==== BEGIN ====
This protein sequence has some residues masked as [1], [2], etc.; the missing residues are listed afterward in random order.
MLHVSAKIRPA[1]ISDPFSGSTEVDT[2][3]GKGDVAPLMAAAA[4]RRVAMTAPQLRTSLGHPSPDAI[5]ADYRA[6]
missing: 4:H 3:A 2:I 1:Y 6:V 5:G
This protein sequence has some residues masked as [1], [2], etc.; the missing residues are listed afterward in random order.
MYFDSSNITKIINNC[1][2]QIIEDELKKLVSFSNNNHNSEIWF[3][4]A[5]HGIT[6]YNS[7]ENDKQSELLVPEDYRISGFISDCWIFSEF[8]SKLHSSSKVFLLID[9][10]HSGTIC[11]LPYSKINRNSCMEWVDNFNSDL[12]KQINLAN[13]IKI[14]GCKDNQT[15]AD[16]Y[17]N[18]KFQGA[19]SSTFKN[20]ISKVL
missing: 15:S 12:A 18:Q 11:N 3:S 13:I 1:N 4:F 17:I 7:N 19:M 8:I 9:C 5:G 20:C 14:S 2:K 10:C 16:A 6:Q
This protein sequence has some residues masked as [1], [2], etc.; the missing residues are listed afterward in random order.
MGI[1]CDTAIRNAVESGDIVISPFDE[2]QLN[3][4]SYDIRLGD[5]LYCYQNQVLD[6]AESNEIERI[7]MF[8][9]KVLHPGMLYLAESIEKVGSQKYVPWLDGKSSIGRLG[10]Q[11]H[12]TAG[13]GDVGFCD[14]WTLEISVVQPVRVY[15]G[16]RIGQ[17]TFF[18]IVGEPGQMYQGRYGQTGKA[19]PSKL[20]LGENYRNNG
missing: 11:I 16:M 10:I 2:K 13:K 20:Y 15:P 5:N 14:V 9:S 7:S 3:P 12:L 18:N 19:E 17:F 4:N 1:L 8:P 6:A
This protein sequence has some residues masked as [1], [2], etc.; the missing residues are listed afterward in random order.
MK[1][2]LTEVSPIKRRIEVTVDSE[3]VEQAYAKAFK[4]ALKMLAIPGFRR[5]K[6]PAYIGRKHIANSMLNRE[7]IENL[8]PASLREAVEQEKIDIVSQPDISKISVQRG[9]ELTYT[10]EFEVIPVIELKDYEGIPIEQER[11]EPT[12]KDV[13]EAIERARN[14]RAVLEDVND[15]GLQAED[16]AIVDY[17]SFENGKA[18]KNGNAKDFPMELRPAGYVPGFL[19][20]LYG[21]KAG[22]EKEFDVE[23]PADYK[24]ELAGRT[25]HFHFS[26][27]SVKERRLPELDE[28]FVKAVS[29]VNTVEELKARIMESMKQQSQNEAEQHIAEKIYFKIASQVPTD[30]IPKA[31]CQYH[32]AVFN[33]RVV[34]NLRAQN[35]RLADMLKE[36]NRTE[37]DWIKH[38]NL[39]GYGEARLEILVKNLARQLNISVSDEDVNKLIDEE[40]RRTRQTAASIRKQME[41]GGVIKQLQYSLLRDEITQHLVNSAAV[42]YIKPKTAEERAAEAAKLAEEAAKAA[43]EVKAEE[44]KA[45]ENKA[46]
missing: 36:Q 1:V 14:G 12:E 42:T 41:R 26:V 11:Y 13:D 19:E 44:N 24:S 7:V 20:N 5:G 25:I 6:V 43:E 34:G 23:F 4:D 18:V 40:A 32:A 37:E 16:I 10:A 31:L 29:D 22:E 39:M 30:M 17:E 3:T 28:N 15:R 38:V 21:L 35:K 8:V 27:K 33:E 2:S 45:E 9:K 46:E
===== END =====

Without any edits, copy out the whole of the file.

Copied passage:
This protein sequence has some residues masked as [1], [2], etc.; the missing residues are listed afterward in random order.
MLHVSAKIRPA[1]ISDPFSGSTEVDT[2][3]GKGDVAPLMAAAA[4]RRVAMTAPQLRTSLGHPSPDAI[5]ADYRA[6]
missing: 4:H 3:A 2:I 1:Y 6:V 5:G
This protein sequence has some residues masked as [1], [2], etc.; the missing residues are listed afterward in random order.
MYFDSSNITKIINNC[1][2]QIIEDELKKLVSFSNNNHNSEIWF[3][4]A[5]HGIT[6]YNS[7]ENDKQSELLVPEDYRISGFISDCWIFSEF[8]SKLHSSSKVFLLID[9][10]HSGTIC[11]LPYSKINRNSCMEWVDNFNSDL[12]KQINLAN[13]IKI[14]GCKDNQT[15]AD[16]Y[17]N[18]KFQGA[19]SSTFKN[20]ISKVL
missing: 15:S 12:A 18:Q 11:N 3:S 13:I 1:N 4:F 17:I 7:N 19:M 8:I 9:C 5:G 20:C 14:S 2:K 10:C 16:A 6:Q
This protein sequence has some residues masked as [1], [2], etc.; the missing residues are listed afterward in random order.
MGI[1]CDTAIRNAVESGDIVISPFDE[2]QLN[3][4]SYDIRLGD[5]LYCYQNQVLD[6]AESNEIERI[7]MF[8][9]KVLHPGMLYLAESIEKVGSQKYVPWLDGKSSIGRLG[10]Q[11]H[12]TAG[13]GDVGFCD[14]WTLEISVVQPVRVY[15]G[16]RIGQ[17]TFF[18]IVGEPGQMYQGRYGQTGKA[19]PSKL[20]LGENYRNNG
missing: 11:I 16:M 10:I 2:K 13:K 20:Y 15:P 5:N 14:V 9:S 7:S 3:P 12:L 18:N 19:E 17:F 4:N 1:L 8:P 6:A
This protein sequence has some residues masked as [1], [2], etc.; the missing residues are listed afterward in random order.
MK[1][2]LTEVSPIKRRIEVTVDSE[3]VEQAYAKAFK[4]ALKMLAIPGFRR[5]K[6]PAYIGRKHIANSMLNRE[7]IENL[8]PASLREAVEQEKIDIVSQPDISKISVQRG[9]ELTYT[10]EFEVIPVIELKDYEGIPIEQER[11]EPT[12]KDV[13]EAIERARN[14]RAVLEDVND[15]GLQAED[16]AIVDY[17]SFENGKA[18]KNGNAKDFPMELRPAGYVPGFL[19][20]LYG[21]KAG[22]EKEFDVE[23]PADYK[24]ELAGRT[25]HFHFS[26][27]SVKERRLPELDE[28]FVKAVS[29]VNTVEELKARIMESMKQQSQNEAEQHIAEKIYFKIASQVPTD[30]IPKA[31]CQYH[32]AVFN[33]RVV[34]NLRAQN[35]RLADMLKE[36]NRTE[37]DWIKH[38]NL[39]GYGEARLEILVKNLARQLNISVSDEDVNKLIDEE[40]RRTRQTAASIRKQME[41]GGVIKQLQYSLLRDEITQHLVNSAAV[42]YIKPKTAEERAAEAAKLAEEAAKAA[43]EVKAEE[44]KA[45]ENKA[46]
missing: 36:Q 1:V 14:G 12:E 42:T 41:R 26:V 11:Y 13:D 19:E 44:N 24:S 7:V 20:N 5:G 25:I 6:V 43:E 34:G 23:F 4:D 18:V 40:A 32:A 37:E 16:I 10:A 31:L 29:D 22:E 39:M 30:M 17:E 3:T 28:N 15:R 38:V 21:L 35:K 8:V 27:K 33:E 2:S 45:E 9:K 46:E